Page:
Founded by a group of civic-minded ladies in 1851, the Flint Public Library has provided library service to the community for over 150 years. The Library, formerly a department of the Flint Board of Education, is today a District Library serving the citizens of the City of Flint and the surrounding communities through a Main Library.
The Flint Public Main Library is the west anchor for the campus of the Flint Cultural Center. Its lawns host art, blues and storytelling festivals in the summer. Year-round indoors, you'll find a rich and diverse collection of resources, expert staff to connect you with the information you need, and an array of activities for young and old.
One of the Library's primary undertakings has been to preserve the heritage of Flint and Genesee County for over a century. The Michigan Collection, at the Main Library, is one of the largest in the state. Our collection of local publications chronicles the history of our area from pioneer days through the boom times of the auto industry to the present.
The Main Library is home to the second largest open stack genealogical collection in Michigan as well as being a Federal Depository Library for government documents.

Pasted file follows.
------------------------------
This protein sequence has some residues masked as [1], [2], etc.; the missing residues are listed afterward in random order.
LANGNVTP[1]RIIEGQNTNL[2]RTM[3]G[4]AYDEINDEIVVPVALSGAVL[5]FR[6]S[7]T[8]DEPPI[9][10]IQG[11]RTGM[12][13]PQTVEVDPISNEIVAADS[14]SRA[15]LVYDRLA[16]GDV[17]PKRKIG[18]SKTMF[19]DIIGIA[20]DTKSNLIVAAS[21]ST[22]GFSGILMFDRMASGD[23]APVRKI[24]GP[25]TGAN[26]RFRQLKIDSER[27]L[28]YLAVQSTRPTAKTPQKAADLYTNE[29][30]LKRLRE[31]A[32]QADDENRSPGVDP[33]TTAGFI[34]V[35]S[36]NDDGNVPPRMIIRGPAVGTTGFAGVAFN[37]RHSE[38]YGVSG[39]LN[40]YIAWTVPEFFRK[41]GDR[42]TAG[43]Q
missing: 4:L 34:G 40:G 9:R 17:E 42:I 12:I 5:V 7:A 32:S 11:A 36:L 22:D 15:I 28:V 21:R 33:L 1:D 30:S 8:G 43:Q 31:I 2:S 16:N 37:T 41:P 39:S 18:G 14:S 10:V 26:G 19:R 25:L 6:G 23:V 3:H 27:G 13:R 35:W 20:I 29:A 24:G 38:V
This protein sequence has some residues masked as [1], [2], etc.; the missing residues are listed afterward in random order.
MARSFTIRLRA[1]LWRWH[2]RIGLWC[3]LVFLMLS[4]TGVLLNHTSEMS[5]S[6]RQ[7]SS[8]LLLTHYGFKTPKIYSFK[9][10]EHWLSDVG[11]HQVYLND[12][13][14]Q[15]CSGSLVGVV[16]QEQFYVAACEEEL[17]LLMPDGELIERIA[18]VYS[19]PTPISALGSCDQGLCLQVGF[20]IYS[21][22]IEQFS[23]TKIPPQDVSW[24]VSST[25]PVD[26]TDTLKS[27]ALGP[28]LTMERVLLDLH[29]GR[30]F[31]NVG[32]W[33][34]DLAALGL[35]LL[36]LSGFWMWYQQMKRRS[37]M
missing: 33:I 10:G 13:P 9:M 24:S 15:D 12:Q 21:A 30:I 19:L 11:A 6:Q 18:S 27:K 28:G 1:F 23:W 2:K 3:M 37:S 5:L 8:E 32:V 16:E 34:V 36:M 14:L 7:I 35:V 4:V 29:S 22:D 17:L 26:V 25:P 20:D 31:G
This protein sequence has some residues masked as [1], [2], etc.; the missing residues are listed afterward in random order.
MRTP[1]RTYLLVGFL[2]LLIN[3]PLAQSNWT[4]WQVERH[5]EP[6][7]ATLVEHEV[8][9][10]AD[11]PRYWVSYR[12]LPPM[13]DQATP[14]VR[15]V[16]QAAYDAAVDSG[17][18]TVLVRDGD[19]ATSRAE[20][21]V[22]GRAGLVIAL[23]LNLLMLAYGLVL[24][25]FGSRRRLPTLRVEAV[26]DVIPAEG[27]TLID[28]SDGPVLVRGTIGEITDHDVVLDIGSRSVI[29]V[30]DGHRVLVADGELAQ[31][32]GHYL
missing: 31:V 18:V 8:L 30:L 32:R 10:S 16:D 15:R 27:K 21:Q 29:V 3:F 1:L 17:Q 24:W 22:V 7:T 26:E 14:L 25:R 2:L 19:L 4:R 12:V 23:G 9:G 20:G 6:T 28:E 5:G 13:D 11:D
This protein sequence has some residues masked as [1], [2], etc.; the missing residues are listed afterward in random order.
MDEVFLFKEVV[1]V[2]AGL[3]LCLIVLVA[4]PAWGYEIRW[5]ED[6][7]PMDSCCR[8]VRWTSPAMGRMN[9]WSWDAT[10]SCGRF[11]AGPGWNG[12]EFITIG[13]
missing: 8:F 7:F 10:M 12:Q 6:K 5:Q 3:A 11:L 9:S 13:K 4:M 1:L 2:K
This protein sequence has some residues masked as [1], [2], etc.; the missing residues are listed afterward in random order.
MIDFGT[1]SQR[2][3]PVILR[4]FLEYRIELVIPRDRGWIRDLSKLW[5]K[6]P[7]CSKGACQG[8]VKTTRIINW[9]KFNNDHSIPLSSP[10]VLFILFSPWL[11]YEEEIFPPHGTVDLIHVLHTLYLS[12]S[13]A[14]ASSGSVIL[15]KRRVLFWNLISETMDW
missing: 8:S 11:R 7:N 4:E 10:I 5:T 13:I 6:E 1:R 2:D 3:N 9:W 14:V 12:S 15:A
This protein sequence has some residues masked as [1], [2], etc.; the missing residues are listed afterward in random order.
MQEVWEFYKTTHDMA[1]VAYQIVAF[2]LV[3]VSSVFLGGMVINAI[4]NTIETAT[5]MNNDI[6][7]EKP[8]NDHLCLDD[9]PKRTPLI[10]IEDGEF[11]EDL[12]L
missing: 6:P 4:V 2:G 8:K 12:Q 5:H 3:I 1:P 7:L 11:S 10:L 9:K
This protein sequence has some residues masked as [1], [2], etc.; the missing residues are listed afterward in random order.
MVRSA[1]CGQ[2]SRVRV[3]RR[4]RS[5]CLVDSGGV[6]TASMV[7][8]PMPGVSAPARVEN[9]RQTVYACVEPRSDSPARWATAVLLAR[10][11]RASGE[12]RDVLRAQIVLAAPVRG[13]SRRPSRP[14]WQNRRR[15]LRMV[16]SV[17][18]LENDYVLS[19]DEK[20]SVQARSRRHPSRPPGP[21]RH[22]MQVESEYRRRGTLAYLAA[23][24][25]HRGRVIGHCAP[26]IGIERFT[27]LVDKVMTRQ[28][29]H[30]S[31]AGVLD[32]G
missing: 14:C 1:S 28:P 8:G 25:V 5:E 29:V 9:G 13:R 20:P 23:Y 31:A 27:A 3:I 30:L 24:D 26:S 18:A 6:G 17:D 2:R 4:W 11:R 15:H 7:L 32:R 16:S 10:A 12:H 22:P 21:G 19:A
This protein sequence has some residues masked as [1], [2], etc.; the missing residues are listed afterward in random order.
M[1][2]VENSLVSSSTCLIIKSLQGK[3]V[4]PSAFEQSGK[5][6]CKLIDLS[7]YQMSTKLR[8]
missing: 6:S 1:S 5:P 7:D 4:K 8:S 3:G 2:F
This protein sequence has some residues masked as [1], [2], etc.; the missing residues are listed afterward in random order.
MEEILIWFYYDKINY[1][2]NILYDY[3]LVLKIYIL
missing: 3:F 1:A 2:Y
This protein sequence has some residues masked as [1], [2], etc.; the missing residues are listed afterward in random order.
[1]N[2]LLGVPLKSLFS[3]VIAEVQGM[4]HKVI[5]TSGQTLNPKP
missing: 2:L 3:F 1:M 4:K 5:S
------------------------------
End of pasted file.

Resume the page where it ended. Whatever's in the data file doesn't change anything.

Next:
The Flint Public Library has a well-rounded collection that celebrates the diversity and achievements of its citizens. The Library's special collections include a large section devoted to the Black experience in the history and literature of our country.
Since 1905 the Library has maintained a Children's Section in the Main Library to provide for the enrichment and enlightenment of our youngest readers. Today, the Library has the largest fiction and nonfiction collection in Genesee County devoted to the interest of young readers, with a collection of over 50,000 volumes.
The Young Adult section of the library - The Teen Zone - serves as an information resource for the adults of tomorrow, providing them with literature and resources to help them plan for the future.
Citizens of the community visit the Library to monitor their investment portfolios, attend a story hour, listen to nationally-known speakers, check their e-mail, read the out of town papers or borrow a movie or music CD.